FISHERS, Ind. — (NOTE: See the video below for Carlos Diaz's entire interview with Fishers firefighters Scott Carr and Rob Demlow.)
Two Fishers firefighters have discovered a way to honor America and their fellow first responders, while also showing off their artistic side — and making a little extra money on the side.
Firefighters Scott Carr and Rob Demlow are making American flags completely out of old firehoses.
"Fire departments around [the country], when a section of [fire]hose goes bad, whether it's in a fire or during training, they're just taking them off the truck and throwing them away," Carr said. "We had some hose lying around the firehouse getting ready to go in the dumpster. 'What if we can do something with this firehose to make a piece of artwork symbolizing the flag?'"
The end result was a beautiful, unique piece of art.
"When we started this, it started as a fun hobby and blossomed into this business that's starting to take off and do well," Carr said, with neither firefighter having any form of artistic background.
When Fishers Fire Station 92 was renovated a few years ago, Carr and Demlow decided the walls were bare and boring, so they jumped into action by painting multiple Station 92 logos on the firehouse walls.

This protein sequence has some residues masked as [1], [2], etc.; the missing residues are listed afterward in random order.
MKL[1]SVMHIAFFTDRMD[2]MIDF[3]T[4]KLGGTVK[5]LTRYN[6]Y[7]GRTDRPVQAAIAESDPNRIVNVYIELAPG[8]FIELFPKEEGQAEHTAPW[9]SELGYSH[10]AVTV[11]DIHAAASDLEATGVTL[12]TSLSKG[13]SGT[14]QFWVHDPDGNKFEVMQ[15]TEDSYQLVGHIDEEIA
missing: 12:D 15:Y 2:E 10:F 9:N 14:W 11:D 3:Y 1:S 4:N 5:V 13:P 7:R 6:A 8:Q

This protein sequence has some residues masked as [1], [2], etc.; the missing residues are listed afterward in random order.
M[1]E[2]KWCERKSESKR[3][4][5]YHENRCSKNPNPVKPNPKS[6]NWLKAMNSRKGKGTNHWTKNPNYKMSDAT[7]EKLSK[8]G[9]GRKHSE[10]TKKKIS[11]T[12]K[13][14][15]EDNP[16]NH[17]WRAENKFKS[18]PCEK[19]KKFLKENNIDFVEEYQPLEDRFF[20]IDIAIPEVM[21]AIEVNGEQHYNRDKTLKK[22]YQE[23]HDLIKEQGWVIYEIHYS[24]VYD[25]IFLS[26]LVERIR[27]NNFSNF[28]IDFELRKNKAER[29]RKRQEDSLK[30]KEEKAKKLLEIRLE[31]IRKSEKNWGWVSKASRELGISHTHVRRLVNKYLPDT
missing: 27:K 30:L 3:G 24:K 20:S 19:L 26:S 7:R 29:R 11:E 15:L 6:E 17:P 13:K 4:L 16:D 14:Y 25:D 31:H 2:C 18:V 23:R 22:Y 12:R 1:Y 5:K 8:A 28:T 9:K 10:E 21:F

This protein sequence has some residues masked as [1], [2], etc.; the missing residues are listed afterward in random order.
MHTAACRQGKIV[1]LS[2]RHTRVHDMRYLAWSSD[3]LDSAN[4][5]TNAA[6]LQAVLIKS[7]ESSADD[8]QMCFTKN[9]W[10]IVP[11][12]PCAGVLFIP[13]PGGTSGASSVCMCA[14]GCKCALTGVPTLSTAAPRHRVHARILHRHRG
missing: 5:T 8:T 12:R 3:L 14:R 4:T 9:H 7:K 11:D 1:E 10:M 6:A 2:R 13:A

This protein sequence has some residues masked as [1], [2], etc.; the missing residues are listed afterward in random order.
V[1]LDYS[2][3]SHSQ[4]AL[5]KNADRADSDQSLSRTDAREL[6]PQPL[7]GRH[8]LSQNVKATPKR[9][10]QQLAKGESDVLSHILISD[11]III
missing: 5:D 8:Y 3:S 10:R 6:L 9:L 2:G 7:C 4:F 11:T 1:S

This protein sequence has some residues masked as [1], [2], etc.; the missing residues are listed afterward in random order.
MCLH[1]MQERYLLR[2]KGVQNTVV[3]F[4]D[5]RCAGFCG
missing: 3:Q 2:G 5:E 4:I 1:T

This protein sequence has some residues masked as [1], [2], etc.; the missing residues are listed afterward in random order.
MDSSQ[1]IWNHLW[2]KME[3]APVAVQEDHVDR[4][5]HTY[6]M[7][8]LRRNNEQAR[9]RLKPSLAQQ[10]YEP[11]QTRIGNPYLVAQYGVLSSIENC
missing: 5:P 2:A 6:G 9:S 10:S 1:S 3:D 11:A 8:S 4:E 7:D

"We asked the captain of the station, and he was gracious enough to let us kind of use our artistic skills," Demlow said.
The positive response to their artwork was encouraging — as well as surprising.
"I think we were both [surprised]," Demlow said.
That logo artwork led the duo to making American flags out of firehoses, which led them to founding Brotherhood Designs earlier this year. Since then, Carr and Demlow have sold 29 firehose flags for as much as $2,000 a flag.
So, what's their secret?
"First, we get the hose that is going to be thrown in the trash," Demlow said. "We feel like we're actually doing something that's helping with the environment, as well. We're cleaning it, we're cutting it to the size that we need it for the flag. Then, we make a backer. The stars get cut out of hose, and they are the same material, the same hose, and it gets cut down by laser. Some of our first ones were cut out by hand."
Recently, Carr and Demlow designed and donated a flag to the family of fallen Elwood Police Officer Noah Shahnavaz.
"We knew his ties with Fishers," Carr said. "We have the ability to do something nice to memorialize him, and this is something unique. We decided we were going to do a thin blue line flag in honor of him."
Another one of their "Thin Line" series flags is on display at an art show in Fishers.
And then, there's a certain country music star who is a big fan of their flags and has one on display in his Nashville bar.
"John Rich!" Demlow said. "He is the famous country music star that sings, 'Save a Horse, Ride a Cowboy,' with Big & Rich."
So, with all of this success, do Carr and Demlow finally consider themselves artists?
"I believe we filled a niche that is artistic in its own right," Demlow said. "We're proud of it."
We'll count that as a "Yes!"
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